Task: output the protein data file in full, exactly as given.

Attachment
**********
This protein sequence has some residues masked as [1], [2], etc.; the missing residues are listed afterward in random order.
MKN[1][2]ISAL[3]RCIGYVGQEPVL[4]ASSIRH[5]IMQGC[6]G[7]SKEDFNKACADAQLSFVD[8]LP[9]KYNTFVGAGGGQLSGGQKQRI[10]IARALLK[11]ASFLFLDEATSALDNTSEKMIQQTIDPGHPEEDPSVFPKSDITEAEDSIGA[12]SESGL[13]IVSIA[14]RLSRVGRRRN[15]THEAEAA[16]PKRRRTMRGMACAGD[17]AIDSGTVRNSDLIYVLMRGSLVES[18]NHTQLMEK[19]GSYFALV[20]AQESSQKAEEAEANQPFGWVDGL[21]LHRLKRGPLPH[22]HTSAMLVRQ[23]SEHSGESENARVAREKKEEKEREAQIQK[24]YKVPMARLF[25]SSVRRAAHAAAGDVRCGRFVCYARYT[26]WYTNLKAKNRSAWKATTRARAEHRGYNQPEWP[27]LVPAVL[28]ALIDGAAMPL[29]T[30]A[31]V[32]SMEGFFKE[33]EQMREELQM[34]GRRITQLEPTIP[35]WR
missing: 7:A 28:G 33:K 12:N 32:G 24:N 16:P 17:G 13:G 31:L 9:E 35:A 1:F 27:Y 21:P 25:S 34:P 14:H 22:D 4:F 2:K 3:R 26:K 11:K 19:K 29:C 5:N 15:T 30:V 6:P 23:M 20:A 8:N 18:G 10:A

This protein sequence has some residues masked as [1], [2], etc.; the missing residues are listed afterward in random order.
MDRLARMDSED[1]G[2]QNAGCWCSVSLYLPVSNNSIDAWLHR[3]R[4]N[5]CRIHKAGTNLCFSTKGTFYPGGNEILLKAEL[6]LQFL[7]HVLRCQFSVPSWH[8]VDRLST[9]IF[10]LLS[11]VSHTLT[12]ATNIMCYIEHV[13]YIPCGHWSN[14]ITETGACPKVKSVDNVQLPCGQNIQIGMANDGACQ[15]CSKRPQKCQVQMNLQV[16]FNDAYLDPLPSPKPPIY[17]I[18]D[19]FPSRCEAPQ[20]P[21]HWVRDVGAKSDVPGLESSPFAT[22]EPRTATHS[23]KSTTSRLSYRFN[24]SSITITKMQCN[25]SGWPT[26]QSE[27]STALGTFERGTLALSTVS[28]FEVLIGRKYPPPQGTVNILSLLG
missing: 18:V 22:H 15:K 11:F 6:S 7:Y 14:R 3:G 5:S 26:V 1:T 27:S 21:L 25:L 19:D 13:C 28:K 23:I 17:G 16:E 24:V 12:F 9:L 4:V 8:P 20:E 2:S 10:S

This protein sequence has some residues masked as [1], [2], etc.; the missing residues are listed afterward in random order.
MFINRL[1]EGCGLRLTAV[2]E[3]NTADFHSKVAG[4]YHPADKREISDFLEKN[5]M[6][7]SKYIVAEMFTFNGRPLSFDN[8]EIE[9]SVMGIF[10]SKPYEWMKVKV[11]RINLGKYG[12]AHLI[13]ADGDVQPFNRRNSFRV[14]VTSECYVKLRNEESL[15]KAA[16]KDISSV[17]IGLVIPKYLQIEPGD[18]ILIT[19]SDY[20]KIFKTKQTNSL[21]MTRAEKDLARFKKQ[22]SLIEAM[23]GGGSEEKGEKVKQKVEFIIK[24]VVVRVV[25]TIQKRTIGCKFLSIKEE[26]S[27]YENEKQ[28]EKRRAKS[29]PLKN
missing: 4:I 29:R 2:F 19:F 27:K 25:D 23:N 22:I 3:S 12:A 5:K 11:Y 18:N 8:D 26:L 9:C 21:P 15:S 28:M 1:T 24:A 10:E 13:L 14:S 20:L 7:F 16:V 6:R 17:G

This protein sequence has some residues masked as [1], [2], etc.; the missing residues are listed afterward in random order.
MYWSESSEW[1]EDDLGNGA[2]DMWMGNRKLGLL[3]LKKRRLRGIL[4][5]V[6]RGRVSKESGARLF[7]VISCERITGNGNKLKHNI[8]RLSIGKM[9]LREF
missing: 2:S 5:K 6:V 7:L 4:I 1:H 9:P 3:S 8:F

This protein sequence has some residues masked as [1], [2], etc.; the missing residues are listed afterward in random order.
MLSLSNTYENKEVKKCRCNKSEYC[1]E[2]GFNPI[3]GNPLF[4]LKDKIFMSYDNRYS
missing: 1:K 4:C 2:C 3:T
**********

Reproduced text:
This protein sequence has some residues masked as [1], [2], etc.; the missing residues are listed afterward in random order.
MKN[1][2]ISAL[3]RCIGYVGQEPVL[4]ASSIRH[5]IMQGC[6]G[7]SKEDFNKACADAQLSFVD[8]LP[9]KYNTFVGAGGGQLSGGQKQRI[10]IARALLK[11]ASFLFLDEATSALDNTSEKMIQQTIDPGHPEEDPSVFPKSDITEAEDSIGA[12]SESGL[13]IVSIA[14]RLSRVGRRRN[15]THEAEAA[16]PKRRRTMRGMACAGD[17]AIDSGTVRNSDLIYVLMRGSLVES[18]NHTQLMEK[19]GSYFALV[20]AQESSQKAEEAEANQPFGWVDGL[21]LHRLKRGPLPH[22]HTSAMLVRQ[23]SEHSGESENARVAREKKEEKEREAQIQK[24]YKVPMARLF[25]SSVRRAAHAAAGDVRCGRFVCYARYT[26]WYTNLKAKNRSAWKATTRARAEHRGYNQPEWP[27]LVPAVL[28]ALIDGAAMPL[29]T[30]A[31]V[32]SMEGFFKE[33]EQMREELQM[34]GRRITQLEPTIP[35]WR
missing: 7:A 28:G 33:K 12:N 32:G 24:N 16:P 17:G 13:G 31:L 9:E 35:A 1:F 27:Y 21:P 25:S 34:P 14:H 22:D 4:F 2:K 3:R 26:K 11:K 19:K 29:C 5:N 15:T 30:V 6:P 23:M 20:A 8:N 18:G 10:A

This protein sequence has some residues masked as [1], [2], etc.; the missing residues are listed afterward in random order.
MDRLARMDSED[1]G[2]QNAGCWCSVSLYLPVSNNSIDAWLHR[3]R[4]N[5]CRIHKAGTNLCFSTKGTFYPGGNEILLKAEL[6]LQFL[7]HVLRCQFSVPSWH[8]VDRLST[9]IF[10]LLS[11]VSHTLT[12]ATNIMCYIEHV[13]YIPCGHWSN[14]ITETGACPKVKSVDNVQLPCGQNIQIGMANDGACQ[15]CSKRPQKCQVQMNLQV[16]FNDAYLDPLPSPKPPIY[17]I[18]D[19]FPSRCEAPQ[20]P[21]HWVRDVGAKSDVPGLESSPFAT[22]EPRTATHS[23]KSTTSRLSYRFN[24]SSITITKMQCN[25]SGWPT[26]QSE[27]STALGTFERGTLALSTVS[28]FEVLIGRKYPPPQGTVNILSLLG
missing: 18:V 22:H 15:K 11:F 6:S 7:Y 14:R 3:G 5:S 26:V 1:T 27:S 21:L 25:L 19:D 13:C 28:K 23:I 17:G 16:E 24:V 12:F 9:L 4:V 8:P 20:E 2:S 10:S

This protein sequence has some residues masked as [1], [2], etc.; the missing residues are listed afterward in random order.
MFINRL[1]EGCGLRLTAV[2]E[3]NTADFHSKVAG[4]YHPADKREISDFLEKN[5]M[6][7]SKYIVAEMFTFNGRPLSFDN[8]EIE[9]SVMGIF[10]SKPYEWMKVKV[11]RINLGKYG[12]AHLI[13]ADGDVQPFNRRNSFRV[14]VTSECYVKLRNEESL[15]KAA[16]KDISSV[17]IGLVIPKYLQIEPGD[18]ILIT[19]SDY[20]KIFKTKQTNSL[21]MTRAEKDLARFKKQ[22]SLIEAM[23]GGGSEEKGEKVKQKVEFIIK[24]VVVRVV[25]TIQKRTIGCKFLSIKEE[26]S[27]YENEKQ[28]EKRRAKS[29]PLKN
missing: 4:I 29:R 2:F 19:F 27:K 25:D 23:N 22:I 3:S 12:A 5:K 11:Y 18:N 8:D 26:L 9:C 21:P 15:S 28:M 1:T 24:A 10:E 13:L 14:S 20:L 7:F 16:V 6:R 17:G

This protein sequence has some residues masked as [1], [2], etc.; the missing residues are listed afterward in random order.
MYWSESSEW[1]EDDLGNGA[2]DMWMGNRKLGLL[3]LKKRRLRGIL[4][5]V[6]RGRVSKESGARLF[7]VISCERITGNGNKLKHNI[8]RLSIGKM[9]LREF
missing: 2:S 5:K 6:V 7:L 4:I 1:H 9:P 3:S 8:F

This protein sequence has some residues masked as [1], [2], etc.; the missing residues are listed afterward in random order.
MLSLSNTYENKEVKKCRCNKSEYC[1]E[2]GFNPI[3]GNPLF[4]LKDKIFMSYDNRYS
missing: 1:K 4:C 2:C 3:T